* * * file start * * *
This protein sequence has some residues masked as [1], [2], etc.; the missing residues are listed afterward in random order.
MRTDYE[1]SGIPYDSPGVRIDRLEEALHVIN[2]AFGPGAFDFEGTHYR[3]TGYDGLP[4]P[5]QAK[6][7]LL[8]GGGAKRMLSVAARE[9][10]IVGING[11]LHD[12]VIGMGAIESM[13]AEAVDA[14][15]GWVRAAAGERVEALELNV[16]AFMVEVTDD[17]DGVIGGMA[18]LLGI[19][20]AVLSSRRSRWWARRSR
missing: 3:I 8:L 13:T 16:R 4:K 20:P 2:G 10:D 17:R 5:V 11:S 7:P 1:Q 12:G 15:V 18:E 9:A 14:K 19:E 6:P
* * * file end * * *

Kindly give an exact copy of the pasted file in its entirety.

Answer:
This protein sequence has some residues masked as [1], [2], etc.; the missing residues are listed afterward in random order.
MRTDYE[1]SGIPYDSPGVRIDRLEEALHVIN[2]AFGPGAFDFEGTHYR[3]TGYDGLP[4]P[5]QAK[6][7]LL[8]GGGAKRMLSVAARE[9][10]IVGING[11]LHD[12]VIGMGAIESM[13]AEAVDA[14][15]GWVRAAAGERVEALELNV[16]AFMVEVTDD[17]DGVIGGMA[18]LLGI[19][20]AVLSSRRSRWWARRSR
missing: 3:I 8:L 13:T 16:R 4:K 20:P 2:G 10:D 17:R 5:V 11:S 7:P 1:Q 12:G 15:V 18:E 9:A 14:K 19:E 6:P